Professor Michael Perlin1
1 New York Law School
There is a developing robust literature about mental health courts (MHCrts) in the United States, and researchers have begun to focus on a broad range of empirical issues, such as the extent to which defendants are competent to waive their trial rights in such settings, the significance of diversion, etc. Also, advocates and other scholars have engaged in vigorous debates about the value of these courts, and the extent to which they do or do not preserve and protect due process and civil liberties values. Finally, those who locate themselves in the therapeutic jurisprudence (TJ) movement write frequently in support of them – and other problem-solving courts in general – as the best way to optimize TJ values in the court process. But there has been virtually nothing written from the perspective of what college professors always called “Compare and contrast.”
How are these MHCrts like or unlike the involuntary civil commitment courts which, for more than 40 years have adjudicated the question of whether individuals should or should not be committed involuntarily to inpatient psychiatric hospitals and which have been characterized as “greased runways” to such commitment? In the past, I have written about how, in these courses, adjudication takes place in “pitch darkness” in cases presided over by disinterested judges in which patients were often represented by even less-interested lawyers. We are still confronted with studies from the 1970s that showed that pro se patients had a better chance of release in some states than did those with assigned counsel. The disconnect between the prevailing “takes” on MHCrts and traditional civil commitment courts is profound. Yet, there has been virtually no commentary in the literature on that disconnect.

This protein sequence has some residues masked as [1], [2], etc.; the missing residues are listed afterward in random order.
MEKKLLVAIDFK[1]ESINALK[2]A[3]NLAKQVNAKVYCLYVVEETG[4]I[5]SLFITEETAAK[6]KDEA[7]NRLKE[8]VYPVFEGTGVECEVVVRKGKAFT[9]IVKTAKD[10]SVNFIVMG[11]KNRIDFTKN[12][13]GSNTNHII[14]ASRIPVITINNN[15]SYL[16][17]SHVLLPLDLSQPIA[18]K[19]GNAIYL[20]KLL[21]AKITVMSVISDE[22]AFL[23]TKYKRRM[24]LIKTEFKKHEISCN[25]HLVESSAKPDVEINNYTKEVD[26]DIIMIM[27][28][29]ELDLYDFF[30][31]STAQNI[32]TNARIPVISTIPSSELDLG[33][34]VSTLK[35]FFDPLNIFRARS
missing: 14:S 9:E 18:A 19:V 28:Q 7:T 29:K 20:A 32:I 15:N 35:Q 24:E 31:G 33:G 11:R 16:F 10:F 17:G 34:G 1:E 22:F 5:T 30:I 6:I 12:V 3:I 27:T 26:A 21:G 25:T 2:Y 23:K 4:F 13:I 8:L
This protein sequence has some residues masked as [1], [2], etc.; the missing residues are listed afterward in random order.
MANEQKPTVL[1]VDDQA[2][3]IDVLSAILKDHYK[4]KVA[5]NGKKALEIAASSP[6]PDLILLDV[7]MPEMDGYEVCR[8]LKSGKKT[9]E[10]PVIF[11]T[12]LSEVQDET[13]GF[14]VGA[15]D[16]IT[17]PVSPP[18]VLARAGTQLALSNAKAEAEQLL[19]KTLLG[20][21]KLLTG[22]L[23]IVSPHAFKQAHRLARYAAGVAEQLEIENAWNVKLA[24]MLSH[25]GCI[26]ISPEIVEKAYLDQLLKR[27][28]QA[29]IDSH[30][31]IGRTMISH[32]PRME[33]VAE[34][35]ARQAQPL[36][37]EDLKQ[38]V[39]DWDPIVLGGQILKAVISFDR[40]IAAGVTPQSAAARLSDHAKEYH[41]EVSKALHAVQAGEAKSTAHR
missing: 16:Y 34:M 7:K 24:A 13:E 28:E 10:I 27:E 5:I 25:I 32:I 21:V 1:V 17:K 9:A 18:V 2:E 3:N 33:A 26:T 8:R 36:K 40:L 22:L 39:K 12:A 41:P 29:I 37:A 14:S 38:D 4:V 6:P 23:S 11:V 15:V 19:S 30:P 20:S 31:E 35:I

In this paper, I “compare and contrast” the two, and demonstrate that the reasons that the disconnect is so total is that the courts come from utterly dissonant perspectives. MHCrts – at least the successful ones – began with the conscious goal of promoting TJ in a way that did not impinge on civil liberties; traditional civil commitment courts grudgingly gave lip service to those Supreme Court cases that established baseline due process procedures in commitment cases, and generally have shown little interest in the nuances and complexities of the cases that are being decided, a lack of interest often reflected in the work done by lawyers in those cases. I conclude that attorneys must embrace the principles and tenets of therapeutic jurisprudence as a means of best ensuring the dignity of their clients and of maximizing the likelihood that voice, validation and voluntariness – the basic precepts of TJ – will be enhanced, and further believe that a rejection of the traditional civil commitment court model and an embrace of the modern mental health court model is the single best way that this dignity can be provided to litigants in these courts.